# Ilya Piatetski-Shapiro

Wolf Prize Laureate in Mathematics 1990

**Ilya Piatetski-Shapiro**

#### Affiliation at the time of the award:

**Tel Aviv University, ****Israel**

#### Award citation:

**“for his fundamental contributions in the fields of homogeneous complex domains, discrete groups, representation theory and automorphic forms”.**

#### Prize share:

**Ilya Piatetski-Shapiro**

**Ennio De Giorgi **

Ilya Piatetski-Shapiro (born in 1929, Russia) developed a fascination for mathematics at the age of 10. His curiosity was ignited by the unique beauty of negative numbers, a subject introduced to him by his father, a Ph.D. in chemical engineering. While still an undergraduate at Moscow University, Piatetski-Shapiro’s mathematical prowess earned him the Moscow Mathematical Society Prize for a Young Mathematician in 1952. The winning paper he presented contained a solution to the problem posed by the French analyst Raphaël Salem regarding sets of uniqueness of trigonometric series.

For almost 40 years Professor Ilya Piatetski-Shapiro has been making major contributions in mathematics by solving outstanding open problems and by introducing new ideas in the theory of automorphic functions and its connections with number theory, algebraic geometry and infinite dimensional representations of Lie groups. His work has been a major, often decisive factor in the enormous progress in this theory during the last three decades.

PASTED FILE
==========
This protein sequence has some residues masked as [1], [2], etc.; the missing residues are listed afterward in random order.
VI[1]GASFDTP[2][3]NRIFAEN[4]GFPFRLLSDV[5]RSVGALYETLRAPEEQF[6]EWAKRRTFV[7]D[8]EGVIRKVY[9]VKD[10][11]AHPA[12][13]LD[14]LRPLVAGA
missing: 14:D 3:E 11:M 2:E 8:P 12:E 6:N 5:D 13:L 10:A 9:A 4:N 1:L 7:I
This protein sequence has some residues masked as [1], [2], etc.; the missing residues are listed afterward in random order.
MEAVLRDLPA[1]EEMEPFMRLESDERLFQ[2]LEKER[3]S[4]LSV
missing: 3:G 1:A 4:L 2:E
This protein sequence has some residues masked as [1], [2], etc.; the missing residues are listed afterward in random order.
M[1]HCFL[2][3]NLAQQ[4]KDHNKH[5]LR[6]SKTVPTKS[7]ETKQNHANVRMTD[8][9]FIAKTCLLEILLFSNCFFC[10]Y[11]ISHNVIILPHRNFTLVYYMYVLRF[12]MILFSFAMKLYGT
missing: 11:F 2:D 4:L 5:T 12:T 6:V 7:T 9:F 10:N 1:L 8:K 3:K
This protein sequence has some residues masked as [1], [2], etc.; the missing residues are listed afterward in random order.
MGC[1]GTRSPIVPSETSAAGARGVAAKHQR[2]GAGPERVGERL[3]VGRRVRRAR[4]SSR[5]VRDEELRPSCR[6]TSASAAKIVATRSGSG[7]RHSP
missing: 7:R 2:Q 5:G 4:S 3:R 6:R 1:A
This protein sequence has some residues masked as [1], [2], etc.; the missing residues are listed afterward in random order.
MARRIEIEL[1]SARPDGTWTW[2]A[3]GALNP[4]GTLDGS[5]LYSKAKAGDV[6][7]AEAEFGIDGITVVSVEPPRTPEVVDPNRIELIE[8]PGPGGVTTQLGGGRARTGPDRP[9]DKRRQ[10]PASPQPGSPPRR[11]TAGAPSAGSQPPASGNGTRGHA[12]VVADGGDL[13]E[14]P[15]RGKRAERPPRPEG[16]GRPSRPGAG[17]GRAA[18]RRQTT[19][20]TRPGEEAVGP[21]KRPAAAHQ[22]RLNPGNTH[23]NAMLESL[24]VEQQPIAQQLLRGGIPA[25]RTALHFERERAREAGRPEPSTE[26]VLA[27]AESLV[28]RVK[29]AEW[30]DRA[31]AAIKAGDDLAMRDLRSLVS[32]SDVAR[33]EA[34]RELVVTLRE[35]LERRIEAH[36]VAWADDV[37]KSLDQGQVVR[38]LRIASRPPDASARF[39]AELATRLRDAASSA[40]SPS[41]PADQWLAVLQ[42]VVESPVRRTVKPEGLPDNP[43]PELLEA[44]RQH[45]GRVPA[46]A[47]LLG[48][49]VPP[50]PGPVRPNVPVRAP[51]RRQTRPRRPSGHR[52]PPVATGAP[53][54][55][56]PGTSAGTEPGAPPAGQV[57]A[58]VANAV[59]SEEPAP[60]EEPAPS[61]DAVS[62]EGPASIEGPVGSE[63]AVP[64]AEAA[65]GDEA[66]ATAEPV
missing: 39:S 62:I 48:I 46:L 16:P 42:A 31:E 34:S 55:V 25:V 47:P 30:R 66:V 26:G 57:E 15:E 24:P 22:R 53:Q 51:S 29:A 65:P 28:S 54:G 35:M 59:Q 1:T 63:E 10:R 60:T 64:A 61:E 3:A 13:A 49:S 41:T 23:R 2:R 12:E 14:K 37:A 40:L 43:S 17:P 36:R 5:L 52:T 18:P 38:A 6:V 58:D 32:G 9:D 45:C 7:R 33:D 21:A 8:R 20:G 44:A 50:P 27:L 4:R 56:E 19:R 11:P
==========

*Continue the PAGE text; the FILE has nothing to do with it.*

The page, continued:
Among his main achievements are: the solution of Salem’s problem about the uniqueness of the expansion of a function into a trigonometric series; the example of a non symmetric homogeneous domain in dimension 4 answering Cartan´s question, and the complete classification (with E. Vinberg and G. Gindikin) of all bounded homogeneous domains; the solution of Torelli´s problem for K-3 surfaces (with I. Shafarevich); a solution of a special case of Selberg´s conjecture on unipotent elements, which paved the way for important advances in the theory of discrete groups, and many important results in the theory of automorphic functions, e.g., the extension of the theory to the general context of semi-simple Lie groups (with I. Gelfand), the general theory of arithmetic groups operating on bounded symmetric domains, the first “converse theorem” for GL(3), the construction of L-functions for automorphic representations for all the classical groups (with S. Rallis) and the proof of the existence of non arithmetic lattices in hyperbolic spaces of arbitrary large dimension (with M. Gromov).